Twin Cities – Olympian Hiawatha s (Milwaukee Road)


Twin Cities – Olympian

Hiawatha s

(Milwaukee Road)

Hiawatha leaving Geneseo

Hiawatha leaving Rock Island

Amtrak Hiawatha Milwaukee to Chicago

Milwaukee Road 1952 – “Superdome Olympian Hiawatha” luxury passenger train.

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MILWAUKEE ROAD HIAWATHAS IN 1938

HIAWATHA RAG – The Charlie McNair Skiffle Group

Milwaukee Road Hiawatha ca.1964

Image via Wikipedia

The Milwaukee Road aggressively marketed passenger service through much of its history, maintaining a high quality of service until the end of private intercity passenger operations in 1971. The Milwaukee prided itself on its passenger operations, providing the nation with some of its most innovative and colorful trains. The railroad’s home-built equipment was among some of the best passenger equipment ever run on any American railroad. The Milwaukee’s reputation for high quality service was the principal reason that the Union Pacific shifted its service to the Milwaukee Road for its “City” streamliners in 1955.

The Milwaukee Road’s Pioneer Limited was one of the first named trains and its colorful Hiawatha trains were among the nation’s finest streamliners. The post-World War II Hiawatha trains remain a high water mark for passenger train industrial design.

Starting in November, 1955 the Milwaukee Road assumed joint operation of the Union Pacific’s City of Los Angeles, City of Portland, City of Denver, and Challenger trains as well as the Union Pacific/Southern Pacific City of San Francisco.

After assuming operation of the UP’s services, the Milwaukee Road gradually dropped its orange and maroon paint scheme in favor of UP’s Armour yellow, grey, and red, finding the latter easier to keep clean.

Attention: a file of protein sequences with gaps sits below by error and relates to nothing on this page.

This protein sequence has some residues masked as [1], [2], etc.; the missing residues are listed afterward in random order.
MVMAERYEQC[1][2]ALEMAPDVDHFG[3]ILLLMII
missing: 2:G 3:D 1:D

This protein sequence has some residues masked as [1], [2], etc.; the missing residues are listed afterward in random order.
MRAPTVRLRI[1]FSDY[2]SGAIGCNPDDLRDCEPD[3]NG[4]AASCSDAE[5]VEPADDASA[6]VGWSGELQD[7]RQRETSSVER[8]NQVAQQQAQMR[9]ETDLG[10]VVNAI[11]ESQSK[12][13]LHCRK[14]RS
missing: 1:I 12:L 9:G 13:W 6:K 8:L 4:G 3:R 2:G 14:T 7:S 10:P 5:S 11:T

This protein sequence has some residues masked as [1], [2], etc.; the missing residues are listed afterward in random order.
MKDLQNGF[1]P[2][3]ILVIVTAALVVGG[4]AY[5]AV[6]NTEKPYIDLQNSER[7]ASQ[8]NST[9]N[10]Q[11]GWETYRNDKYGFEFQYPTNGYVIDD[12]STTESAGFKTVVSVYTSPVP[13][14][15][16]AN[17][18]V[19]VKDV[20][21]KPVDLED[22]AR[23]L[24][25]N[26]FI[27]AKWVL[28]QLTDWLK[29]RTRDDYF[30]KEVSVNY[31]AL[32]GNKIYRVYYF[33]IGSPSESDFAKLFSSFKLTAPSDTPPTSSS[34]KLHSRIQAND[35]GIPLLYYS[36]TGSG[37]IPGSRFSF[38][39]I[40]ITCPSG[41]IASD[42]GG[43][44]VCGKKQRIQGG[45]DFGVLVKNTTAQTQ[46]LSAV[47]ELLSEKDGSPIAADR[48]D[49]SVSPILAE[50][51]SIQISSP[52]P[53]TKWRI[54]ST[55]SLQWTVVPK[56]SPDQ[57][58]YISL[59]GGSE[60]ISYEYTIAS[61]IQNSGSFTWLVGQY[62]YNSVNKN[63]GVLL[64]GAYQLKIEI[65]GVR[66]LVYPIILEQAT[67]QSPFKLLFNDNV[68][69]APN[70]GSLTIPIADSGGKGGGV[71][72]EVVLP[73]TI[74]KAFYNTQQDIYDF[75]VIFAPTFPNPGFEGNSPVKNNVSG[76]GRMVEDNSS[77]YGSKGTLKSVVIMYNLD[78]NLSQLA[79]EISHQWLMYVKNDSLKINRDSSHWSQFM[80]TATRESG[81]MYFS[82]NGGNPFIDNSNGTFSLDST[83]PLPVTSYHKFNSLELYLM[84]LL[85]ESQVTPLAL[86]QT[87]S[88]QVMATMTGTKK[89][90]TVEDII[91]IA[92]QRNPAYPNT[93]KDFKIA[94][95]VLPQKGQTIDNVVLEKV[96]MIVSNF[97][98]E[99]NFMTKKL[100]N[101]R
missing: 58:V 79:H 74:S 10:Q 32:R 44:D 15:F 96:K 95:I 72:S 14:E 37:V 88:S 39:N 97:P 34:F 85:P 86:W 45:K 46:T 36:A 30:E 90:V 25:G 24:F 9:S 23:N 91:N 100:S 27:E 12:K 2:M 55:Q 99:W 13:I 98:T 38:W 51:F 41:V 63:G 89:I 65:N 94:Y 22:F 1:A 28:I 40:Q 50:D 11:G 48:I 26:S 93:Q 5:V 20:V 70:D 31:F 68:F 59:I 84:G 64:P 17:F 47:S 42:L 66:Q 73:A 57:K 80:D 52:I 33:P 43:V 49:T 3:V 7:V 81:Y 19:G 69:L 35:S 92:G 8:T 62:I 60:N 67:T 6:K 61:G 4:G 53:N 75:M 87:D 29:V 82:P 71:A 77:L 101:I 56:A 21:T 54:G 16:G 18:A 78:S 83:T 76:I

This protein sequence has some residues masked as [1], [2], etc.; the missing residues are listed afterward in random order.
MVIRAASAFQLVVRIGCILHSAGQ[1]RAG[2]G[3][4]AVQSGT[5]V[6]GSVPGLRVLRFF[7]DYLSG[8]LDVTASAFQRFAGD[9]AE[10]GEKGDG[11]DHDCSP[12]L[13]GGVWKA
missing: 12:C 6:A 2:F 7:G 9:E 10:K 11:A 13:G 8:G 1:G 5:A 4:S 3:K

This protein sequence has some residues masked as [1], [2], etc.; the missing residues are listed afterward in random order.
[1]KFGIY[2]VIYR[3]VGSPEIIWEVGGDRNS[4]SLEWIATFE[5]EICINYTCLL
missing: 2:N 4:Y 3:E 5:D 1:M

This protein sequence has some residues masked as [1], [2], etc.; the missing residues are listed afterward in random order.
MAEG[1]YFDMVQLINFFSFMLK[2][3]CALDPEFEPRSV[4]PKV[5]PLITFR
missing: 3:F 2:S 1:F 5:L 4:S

The Milwaukee Road’s streamlined passenger services are unique in that most of its equipment was built by the railroad at its Milwaukee Menomonee Valley shops including the four generations of Hiawatha equipment introduced in 1933-34, 1935, 1937-38, and 1947-48. Most striking were the “beavertail” observation cars of the 1930s and the “Skytop Lounge” observation cars by industrial designer Brooks Stevens in the 1940s. Extended “Skytop Lounge” cars were also ordered from Pullman for Olympian Hiawatha service in 1951.

Hiawath Observation Lounge (Beaver Tail)

Hiawath Observation Lounge

Hiawatha Steam Locomotive

Hiawatha Steam Locomotive (Milwaukee Road)

Beaver Tail Hiawatha
 Hiawatha Milwaukee Road

Beaver Tail Hiawatha
Beaver Tail Hiawatha

Beaver Tail, Hiawatha
Beaver Tail, Hiawatha

Milwaukee Road Hiawatha (Yellow Paint)

Milwaukee Road Hiawatha (Yellow Paint)

Hiawatha Steam Locomotive

Hiawatha Steam Locomotive (4 4 2)

Hiawatha Train into Downtown Minneapolis

Milwaukee Road 261 – Riverdale, Iowa

Amtrak Hiawatha at Glenview IL

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About dummidumbwit

"I live in a trailer at the edge of town!" Neil Young=Revolution Blues
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2 Responses to Twin Cities – Olympian Hiawatha s (Milwaukee Road)

  1. bob browne says:

    Neat pix of the milwaukee road equipment. Unfortunately, of the pix labeled as beavertail, only the last two pix are of that era.
    The first two pix are of the ‘rapids series’ parlor lounge cars with all lounge chairs. Later cars, of the ‘creek series’, were sleeper lounge and can be identified by the extra windows in the lounge area with bedrooms forward of the lounge.

  2. Pingback: Little Joe (electric locomotive) Milwaukee Road | Dummidumbwit's Weblog

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